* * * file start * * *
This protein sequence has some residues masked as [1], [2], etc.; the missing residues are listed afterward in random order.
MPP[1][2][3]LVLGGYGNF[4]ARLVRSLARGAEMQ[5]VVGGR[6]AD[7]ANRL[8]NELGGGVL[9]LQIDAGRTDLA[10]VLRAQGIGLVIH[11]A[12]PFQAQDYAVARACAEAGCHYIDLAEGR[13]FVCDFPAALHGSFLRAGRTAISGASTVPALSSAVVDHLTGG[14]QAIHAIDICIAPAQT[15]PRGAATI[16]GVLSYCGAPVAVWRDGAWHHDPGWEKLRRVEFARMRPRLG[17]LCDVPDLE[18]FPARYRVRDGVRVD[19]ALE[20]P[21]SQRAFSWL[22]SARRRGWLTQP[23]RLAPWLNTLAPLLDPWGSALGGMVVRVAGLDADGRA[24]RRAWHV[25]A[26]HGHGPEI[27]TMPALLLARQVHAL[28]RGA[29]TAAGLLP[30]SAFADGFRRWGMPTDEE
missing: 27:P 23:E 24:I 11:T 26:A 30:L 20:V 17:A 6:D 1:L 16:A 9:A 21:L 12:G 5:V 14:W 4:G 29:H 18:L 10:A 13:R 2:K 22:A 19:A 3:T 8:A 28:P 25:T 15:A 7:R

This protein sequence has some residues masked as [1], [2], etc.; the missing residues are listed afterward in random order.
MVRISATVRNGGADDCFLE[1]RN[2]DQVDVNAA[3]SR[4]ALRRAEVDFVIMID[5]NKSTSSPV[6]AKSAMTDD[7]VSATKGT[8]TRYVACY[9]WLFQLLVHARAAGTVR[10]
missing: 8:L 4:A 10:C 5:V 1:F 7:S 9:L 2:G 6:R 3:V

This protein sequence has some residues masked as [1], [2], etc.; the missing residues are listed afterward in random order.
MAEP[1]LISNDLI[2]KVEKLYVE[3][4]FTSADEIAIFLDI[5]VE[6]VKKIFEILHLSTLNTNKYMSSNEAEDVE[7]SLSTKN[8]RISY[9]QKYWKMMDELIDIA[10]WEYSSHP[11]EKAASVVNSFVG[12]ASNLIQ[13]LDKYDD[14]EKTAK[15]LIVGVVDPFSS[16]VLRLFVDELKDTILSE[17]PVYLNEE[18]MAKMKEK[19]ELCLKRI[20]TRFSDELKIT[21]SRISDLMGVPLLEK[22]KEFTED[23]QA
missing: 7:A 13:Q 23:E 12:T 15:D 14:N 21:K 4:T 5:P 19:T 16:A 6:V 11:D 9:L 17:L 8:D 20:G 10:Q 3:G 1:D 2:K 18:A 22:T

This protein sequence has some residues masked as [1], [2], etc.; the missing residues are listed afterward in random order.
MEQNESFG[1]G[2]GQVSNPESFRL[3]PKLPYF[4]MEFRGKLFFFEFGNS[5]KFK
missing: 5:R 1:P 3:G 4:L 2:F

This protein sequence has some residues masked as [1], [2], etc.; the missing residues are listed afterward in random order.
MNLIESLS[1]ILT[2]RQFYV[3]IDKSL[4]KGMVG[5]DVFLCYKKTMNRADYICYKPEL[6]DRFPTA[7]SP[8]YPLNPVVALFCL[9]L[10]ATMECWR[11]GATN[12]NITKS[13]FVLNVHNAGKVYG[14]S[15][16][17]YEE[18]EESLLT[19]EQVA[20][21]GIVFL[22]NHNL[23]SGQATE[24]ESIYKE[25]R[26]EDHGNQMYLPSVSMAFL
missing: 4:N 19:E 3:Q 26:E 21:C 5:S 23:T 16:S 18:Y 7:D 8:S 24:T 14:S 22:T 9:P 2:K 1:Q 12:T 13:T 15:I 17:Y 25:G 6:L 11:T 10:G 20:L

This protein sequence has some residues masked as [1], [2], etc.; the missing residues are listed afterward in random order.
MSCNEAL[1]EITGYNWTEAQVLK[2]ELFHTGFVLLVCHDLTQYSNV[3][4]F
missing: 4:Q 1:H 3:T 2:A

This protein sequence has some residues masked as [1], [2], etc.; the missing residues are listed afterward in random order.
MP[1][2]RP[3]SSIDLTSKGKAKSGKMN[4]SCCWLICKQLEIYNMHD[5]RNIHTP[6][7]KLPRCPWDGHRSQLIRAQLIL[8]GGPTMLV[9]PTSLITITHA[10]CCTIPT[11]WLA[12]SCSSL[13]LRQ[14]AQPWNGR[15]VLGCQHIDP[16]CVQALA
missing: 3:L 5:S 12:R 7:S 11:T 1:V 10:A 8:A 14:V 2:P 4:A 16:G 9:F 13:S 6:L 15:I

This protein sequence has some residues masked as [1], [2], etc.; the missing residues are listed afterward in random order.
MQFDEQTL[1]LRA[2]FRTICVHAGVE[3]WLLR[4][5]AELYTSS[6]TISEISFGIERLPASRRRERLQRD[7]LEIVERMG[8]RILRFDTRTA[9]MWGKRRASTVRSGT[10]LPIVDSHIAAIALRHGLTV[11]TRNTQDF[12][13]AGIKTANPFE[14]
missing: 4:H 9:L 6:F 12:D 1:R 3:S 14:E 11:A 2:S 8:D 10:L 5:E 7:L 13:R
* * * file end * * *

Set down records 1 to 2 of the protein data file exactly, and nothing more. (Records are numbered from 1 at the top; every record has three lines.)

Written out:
This protein sequence has some residues masked as [1], [2], etc.; the missing residues are listed afterward in random order.
MPP[1][2][3]LVLGGYGNF[4]ARLVRSLARGAEMQ[5]VVGGR[6]AD[7]ANRL[8]NELGGGVL[9]LQIDAGRTDLA[10]VLRAQGIGLVIH[11]A[12]PFQAQDYAVARACAEAGCHYIDLAEGR[13]FVCDFPAALHGSFLRAGRTAISGASTVPALSSAVVDHLTGG[14]QAIHAIDICIAPAQT[15]PRGAATI[16]GVLSYCGAPVAVWRDGAWHHDPGWEKLRRVEFARMRPRLG[17]LCDVPDLE[18]FPARYRVRDGVRVD[19]ALE[20]P[21]SQRAFSWL[22]SARRRGWLTQP[23]RLAPWLNTLAPLLDPWGSALGGMVVRVAGLDADGRA[24]RRAWHV[25]A[26]HGHGPEI[27]TMPALLLARQVHAL[28]RGA[29]TAAGLLP[30]SAFADGFRRWGMPTDEE
missing: 27:P 23:E 24:I 11:T 26:A 30:L 20:V 17:A 6:D 1:L 16:A 9:A 21:L 12:G 5:V 14:W 4:G 29:H 18:L 10:A 13:R 2:K 22:A 19:A 3:T 8:A 28:P 25:T 15:A 7:R

This protein sequence has some residues masked as [1], [2], etc.; the missing residues are listed afterward in random order.
MVRISATVRNGGADDCFLE[1]RN[2]DQVDVNAA[3]SR[4]ALRRAEVDFVIMID[5]NKSTSSPV[6]AKSAMTDD[7]VSATKGT[8]TRYVACY[9]WLFQLLVHARAAGTVR[10]
missing: 8:L 4:A 10:C 5:V 1:F 7:S 9:L 2:G 6:R 3:V